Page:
The schooner Sting is listed as one of the escorts of a convoy that formed on 29 July 1801 when Lowestoffe came to escort it. Lowestoffe and five merchant vessels were wrecked, on 10 August; the subsequent court martial of Captain Robert Plampin of Lowestoffe, which exonerated him and his officers, took place in Kingston, Jamaica on 3 September. On 25 September 1801 a privateer hoisting the Spanish flag unsuccessfully engaged Pickle in a single-ship action that resulted in the death of her commander, Lieutenant Greenshields, the wounding of Midshipman Pierce, the master, Thomas Hayer, seven others of her crew. At 11am, some five or six miles NW of the Isle of Ash, Pickle sighted a vessel flying the British flag and sailing towards it; when the vessel got within pistol-shot, he opened fire. The fight lasted an hour and a quarter, with a musket ball through the body killing Greenshields about 40 minutes in; the Spanish vessel tried to board Pickle, but when the Spaniard was unable to do so, he fled.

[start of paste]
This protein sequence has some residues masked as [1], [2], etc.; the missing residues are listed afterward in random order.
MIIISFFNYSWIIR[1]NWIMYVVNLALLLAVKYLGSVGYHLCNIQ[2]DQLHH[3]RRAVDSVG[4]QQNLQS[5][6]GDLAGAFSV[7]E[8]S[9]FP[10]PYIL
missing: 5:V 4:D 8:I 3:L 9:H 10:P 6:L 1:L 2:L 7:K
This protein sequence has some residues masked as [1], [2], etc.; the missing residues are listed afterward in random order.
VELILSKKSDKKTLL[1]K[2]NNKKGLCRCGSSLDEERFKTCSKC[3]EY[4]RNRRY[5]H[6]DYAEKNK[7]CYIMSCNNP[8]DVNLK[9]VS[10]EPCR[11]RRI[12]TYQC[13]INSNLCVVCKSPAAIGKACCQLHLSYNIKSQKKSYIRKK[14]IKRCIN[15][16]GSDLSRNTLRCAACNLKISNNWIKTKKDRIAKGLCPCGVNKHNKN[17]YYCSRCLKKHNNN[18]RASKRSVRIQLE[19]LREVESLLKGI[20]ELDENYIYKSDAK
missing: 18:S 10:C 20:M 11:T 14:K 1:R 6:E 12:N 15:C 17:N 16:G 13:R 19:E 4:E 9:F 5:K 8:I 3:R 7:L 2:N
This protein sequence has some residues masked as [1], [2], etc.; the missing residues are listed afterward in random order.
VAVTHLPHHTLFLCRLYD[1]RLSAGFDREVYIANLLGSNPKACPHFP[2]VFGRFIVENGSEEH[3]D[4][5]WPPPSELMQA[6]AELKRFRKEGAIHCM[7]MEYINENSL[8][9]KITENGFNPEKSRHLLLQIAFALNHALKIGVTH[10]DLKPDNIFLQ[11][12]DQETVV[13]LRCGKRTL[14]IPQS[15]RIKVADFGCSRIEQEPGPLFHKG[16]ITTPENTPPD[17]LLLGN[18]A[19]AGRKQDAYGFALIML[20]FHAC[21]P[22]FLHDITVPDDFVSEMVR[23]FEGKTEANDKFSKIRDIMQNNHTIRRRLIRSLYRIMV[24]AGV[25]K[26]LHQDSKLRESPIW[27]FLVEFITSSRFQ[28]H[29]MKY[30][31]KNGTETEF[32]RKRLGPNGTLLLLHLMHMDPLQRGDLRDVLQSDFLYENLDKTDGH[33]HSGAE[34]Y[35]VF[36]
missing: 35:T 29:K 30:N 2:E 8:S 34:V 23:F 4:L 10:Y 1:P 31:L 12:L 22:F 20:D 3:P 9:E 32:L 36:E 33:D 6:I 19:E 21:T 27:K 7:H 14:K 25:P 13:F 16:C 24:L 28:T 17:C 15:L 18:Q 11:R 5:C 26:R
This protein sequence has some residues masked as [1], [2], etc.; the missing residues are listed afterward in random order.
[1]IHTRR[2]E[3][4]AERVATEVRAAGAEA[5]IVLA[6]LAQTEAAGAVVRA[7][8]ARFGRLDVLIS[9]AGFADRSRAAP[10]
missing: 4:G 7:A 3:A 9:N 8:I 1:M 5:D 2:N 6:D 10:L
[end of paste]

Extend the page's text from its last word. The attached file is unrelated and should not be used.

Pickle chased the privateer for an hour and a half but the privateer was faster and Pickle gave up the chase. Hayer, who wrote the report of the action, described the privateer as having two 12-pounder and two 9-pounder guns, a crew of about 70 men. Pickle had a crew of 35. Thomas Thrush, a lieutenant on Sans Pareil, next assumed command, he received the duty of bringing Seymour's body back to England, the admiral having died on 11 September of a fever. On 24 March 1802 Pickle came under the command of Lieutenant John Richards Lapenotiere, he may not have assumed command until May. On 16 February Pickle arrived from Malta after a 14-day voyage, she was carrying urgent dispatches, so after meeting with Rear-Admiral Dacres her captain rushed off in a post-chaise and four for the Admiralty while the vessel itself went into quarantine at Coney Cove, Stonehouse Pool. In 1803 Pickle was attached to Admiral William Cornwallis' Inshore Squadron, where she reconnoitered enemy harbours during the blockade of Brest and Lorient.